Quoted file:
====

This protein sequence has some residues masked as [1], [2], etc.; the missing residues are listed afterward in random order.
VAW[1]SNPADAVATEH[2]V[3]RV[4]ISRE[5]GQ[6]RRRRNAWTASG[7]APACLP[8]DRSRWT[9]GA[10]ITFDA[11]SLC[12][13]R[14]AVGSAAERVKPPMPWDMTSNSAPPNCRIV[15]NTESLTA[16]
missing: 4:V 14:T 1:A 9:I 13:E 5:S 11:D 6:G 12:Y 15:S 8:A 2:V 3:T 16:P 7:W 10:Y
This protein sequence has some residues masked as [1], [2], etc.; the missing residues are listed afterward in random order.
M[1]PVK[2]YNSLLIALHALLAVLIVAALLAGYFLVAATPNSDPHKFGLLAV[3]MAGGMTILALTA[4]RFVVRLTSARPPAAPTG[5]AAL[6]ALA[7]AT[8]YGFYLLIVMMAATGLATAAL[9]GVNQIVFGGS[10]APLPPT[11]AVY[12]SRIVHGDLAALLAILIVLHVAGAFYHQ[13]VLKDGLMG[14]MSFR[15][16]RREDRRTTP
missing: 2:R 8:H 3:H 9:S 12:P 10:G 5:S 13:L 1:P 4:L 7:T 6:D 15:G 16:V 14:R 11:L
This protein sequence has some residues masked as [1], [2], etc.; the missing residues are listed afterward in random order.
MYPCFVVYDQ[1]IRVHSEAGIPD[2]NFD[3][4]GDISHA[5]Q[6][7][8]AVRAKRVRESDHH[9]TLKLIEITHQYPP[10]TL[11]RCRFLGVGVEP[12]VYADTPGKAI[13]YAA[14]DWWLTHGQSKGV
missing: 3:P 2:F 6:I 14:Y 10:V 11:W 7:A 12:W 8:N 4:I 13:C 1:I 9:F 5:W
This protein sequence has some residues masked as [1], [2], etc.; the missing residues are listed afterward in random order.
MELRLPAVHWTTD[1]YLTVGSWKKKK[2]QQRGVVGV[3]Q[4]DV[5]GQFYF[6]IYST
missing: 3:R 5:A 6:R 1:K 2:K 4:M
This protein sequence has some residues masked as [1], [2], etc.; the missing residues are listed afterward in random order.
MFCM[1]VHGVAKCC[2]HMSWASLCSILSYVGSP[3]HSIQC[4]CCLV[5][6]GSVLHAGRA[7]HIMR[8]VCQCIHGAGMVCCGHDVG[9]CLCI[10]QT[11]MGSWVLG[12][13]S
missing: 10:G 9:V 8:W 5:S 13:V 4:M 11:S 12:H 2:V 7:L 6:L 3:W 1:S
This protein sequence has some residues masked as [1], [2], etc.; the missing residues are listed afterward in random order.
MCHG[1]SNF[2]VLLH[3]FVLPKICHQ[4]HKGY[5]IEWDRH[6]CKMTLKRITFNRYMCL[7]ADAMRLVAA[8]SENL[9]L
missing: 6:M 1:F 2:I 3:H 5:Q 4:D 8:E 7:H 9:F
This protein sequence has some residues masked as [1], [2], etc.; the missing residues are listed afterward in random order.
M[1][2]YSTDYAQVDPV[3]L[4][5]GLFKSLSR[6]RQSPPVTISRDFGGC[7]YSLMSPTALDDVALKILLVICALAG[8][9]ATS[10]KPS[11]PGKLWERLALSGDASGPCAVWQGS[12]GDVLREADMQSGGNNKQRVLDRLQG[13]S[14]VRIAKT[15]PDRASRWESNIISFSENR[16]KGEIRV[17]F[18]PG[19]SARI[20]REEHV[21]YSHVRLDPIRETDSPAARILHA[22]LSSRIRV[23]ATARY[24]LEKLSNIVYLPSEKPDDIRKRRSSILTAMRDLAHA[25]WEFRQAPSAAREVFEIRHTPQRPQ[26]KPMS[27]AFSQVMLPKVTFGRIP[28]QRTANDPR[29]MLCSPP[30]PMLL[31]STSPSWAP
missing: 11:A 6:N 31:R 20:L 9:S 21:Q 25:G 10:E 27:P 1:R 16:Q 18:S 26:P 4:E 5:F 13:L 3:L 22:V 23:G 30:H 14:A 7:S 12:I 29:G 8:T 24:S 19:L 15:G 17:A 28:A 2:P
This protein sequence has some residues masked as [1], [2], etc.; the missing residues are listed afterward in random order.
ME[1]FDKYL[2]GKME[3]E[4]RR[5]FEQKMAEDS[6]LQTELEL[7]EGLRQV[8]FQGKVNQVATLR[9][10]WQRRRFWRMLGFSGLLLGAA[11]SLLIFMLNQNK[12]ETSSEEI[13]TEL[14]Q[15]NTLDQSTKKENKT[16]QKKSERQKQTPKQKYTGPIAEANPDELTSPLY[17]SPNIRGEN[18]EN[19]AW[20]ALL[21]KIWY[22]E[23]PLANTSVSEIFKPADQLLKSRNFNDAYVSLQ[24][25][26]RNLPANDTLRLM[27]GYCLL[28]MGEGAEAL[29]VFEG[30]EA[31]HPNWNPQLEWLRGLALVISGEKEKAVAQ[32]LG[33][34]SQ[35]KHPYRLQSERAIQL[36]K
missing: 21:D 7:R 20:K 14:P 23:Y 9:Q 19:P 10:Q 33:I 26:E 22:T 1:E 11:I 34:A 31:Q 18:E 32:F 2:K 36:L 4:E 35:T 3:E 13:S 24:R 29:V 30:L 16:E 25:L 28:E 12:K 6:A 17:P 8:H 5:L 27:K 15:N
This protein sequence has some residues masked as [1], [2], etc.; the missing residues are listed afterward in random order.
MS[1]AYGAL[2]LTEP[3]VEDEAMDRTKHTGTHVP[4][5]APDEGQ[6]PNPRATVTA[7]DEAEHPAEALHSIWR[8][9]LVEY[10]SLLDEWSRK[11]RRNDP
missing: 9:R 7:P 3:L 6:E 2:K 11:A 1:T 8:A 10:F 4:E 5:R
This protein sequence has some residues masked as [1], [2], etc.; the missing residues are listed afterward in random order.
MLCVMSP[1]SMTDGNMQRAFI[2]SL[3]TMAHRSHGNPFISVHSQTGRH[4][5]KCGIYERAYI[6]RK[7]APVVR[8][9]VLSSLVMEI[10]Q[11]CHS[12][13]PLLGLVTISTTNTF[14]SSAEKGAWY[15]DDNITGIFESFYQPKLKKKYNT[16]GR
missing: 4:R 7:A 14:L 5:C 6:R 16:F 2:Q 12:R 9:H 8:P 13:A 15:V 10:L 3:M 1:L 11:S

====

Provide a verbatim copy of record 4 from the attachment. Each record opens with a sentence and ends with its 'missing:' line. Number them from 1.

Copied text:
This protein sequence has some residues masked as [1], [2], etc.; the missing residues are listed afterward in random order.
MELRLPAVHWTTD[1]YLTVGSWKKKK[2]QQRGVVGV[3]Q[4]DV[5]GQFYF[6]IYST
missing: 3:R 5:A 6:R 1:K 2:K 4:M